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The Article: Why Does Hollywood Hate Gay Sex? by Ramin Satoodeh in The Daily Beast.
The Text: By now, you’ve probably heard about Shame, this generation’s Last Tango in Paris. Michael Fassbender plays a single (and often naked) Manhattan bachelor named Brandon obsessed with sex, and the movie offers a voyeuristic look into his anonymous encounters with various women. One afternoon he even has sex with a pretty blonde prostitute against the window of the Standard Hotel, for all of downtown New York to see.
On another drunken night, Brandon wanders into a gay club. He’s so desperate for sex, he’ll sleep with anybody—even a man. The scene is meant to illustrate how depraved his character has become, but the moment is a turning point for another reason. For the first time in the film, Shame is ashamed to show you what Brandon experiences. In a dark underground corridor, a guy unzips Brandon’s pants … and the camera cuts away. The screen fades to black.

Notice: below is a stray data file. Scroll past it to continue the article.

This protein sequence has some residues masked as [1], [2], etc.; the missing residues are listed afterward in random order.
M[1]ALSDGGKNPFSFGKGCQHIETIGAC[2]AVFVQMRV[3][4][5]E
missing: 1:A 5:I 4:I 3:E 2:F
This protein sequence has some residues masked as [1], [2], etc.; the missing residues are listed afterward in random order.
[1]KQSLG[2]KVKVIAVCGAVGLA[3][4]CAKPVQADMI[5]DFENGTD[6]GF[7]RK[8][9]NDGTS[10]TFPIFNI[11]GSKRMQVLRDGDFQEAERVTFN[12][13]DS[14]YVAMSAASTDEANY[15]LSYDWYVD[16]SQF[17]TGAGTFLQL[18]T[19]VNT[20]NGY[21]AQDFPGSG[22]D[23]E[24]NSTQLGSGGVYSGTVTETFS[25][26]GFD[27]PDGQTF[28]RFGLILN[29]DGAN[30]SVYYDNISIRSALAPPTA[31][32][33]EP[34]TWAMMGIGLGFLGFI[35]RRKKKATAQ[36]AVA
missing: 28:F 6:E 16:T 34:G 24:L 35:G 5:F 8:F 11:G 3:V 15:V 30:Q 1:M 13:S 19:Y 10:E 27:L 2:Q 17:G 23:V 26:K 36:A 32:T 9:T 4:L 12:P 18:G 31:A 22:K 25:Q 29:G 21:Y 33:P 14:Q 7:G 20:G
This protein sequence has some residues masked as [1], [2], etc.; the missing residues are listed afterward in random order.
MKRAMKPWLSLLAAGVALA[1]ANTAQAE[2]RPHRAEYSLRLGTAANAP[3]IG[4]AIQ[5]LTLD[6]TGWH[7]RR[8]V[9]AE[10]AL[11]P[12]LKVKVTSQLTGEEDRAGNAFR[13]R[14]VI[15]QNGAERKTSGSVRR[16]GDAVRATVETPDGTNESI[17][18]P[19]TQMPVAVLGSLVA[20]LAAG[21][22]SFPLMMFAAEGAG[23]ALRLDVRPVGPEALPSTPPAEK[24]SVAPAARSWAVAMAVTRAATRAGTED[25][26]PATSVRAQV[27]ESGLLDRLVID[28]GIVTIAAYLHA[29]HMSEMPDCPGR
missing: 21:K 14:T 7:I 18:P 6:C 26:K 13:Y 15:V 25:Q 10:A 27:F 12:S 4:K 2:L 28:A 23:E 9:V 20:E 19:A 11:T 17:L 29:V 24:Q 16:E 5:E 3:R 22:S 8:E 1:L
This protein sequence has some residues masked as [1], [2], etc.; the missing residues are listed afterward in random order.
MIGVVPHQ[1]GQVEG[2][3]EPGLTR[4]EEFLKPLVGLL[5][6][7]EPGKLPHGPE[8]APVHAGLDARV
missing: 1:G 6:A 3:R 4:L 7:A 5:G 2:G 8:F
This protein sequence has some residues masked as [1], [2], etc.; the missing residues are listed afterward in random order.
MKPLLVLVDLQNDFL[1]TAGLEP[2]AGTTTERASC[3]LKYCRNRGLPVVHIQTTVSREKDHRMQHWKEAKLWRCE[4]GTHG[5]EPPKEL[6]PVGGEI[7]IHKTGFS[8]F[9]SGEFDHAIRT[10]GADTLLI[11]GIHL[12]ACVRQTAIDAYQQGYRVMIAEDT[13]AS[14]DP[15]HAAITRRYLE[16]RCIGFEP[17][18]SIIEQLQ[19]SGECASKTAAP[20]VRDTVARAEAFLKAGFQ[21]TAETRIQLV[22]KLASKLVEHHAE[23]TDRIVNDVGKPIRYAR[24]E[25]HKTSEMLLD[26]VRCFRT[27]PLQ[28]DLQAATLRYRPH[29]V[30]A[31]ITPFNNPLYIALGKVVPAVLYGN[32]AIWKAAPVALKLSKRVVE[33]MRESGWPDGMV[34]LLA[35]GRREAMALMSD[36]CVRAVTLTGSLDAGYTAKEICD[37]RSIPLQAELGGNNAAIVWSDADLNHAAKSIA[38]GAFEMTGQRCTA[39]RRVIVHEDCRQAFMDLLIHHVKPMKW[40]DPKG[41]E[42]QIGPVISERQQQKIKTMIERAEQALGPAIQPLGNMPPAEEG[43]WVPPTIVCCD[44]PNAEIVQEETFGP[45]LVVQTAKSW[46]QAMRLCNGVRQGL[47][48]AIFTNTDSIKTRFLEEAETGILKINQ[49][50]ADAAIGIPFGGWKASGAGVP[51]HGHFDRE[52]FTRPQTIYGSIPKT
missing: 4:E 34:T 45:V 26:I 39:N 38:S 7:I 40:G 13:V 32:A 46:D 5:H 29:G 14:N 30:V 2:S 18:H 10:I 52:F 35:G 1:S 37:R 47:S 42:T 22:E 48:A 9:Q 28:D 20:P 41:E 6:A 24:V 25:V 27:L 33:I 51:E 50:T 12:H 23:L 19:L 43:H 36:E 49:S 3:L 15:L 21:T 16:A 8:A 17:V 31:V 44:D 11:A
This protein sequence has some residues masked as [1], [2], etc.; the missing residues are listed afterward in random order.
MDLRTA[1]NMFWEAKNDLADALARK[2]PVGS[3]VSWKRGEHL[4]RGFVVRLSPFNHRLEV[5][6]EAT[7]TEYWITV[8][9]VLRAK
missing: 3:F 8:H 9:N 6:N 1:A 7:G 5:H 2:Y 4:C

Gay sex is the last Hollywood taboo. When Ellen DeGeneres came out of the closet as the first openly gay sitcom star in 1997—and her fictional self followed suit—a parade of gay characters came after her. There was Will & Grace, and Carrie Bradshaw’s Sex and the City sidekick, Stanford. In movies, the gay best friend became a staple, from My Best Friend’s Wedding to Mean Girls.
Yet none of these characters do what gay men do. As Hollywood portrays it, the homosexual man is, astonishingly, sexless.
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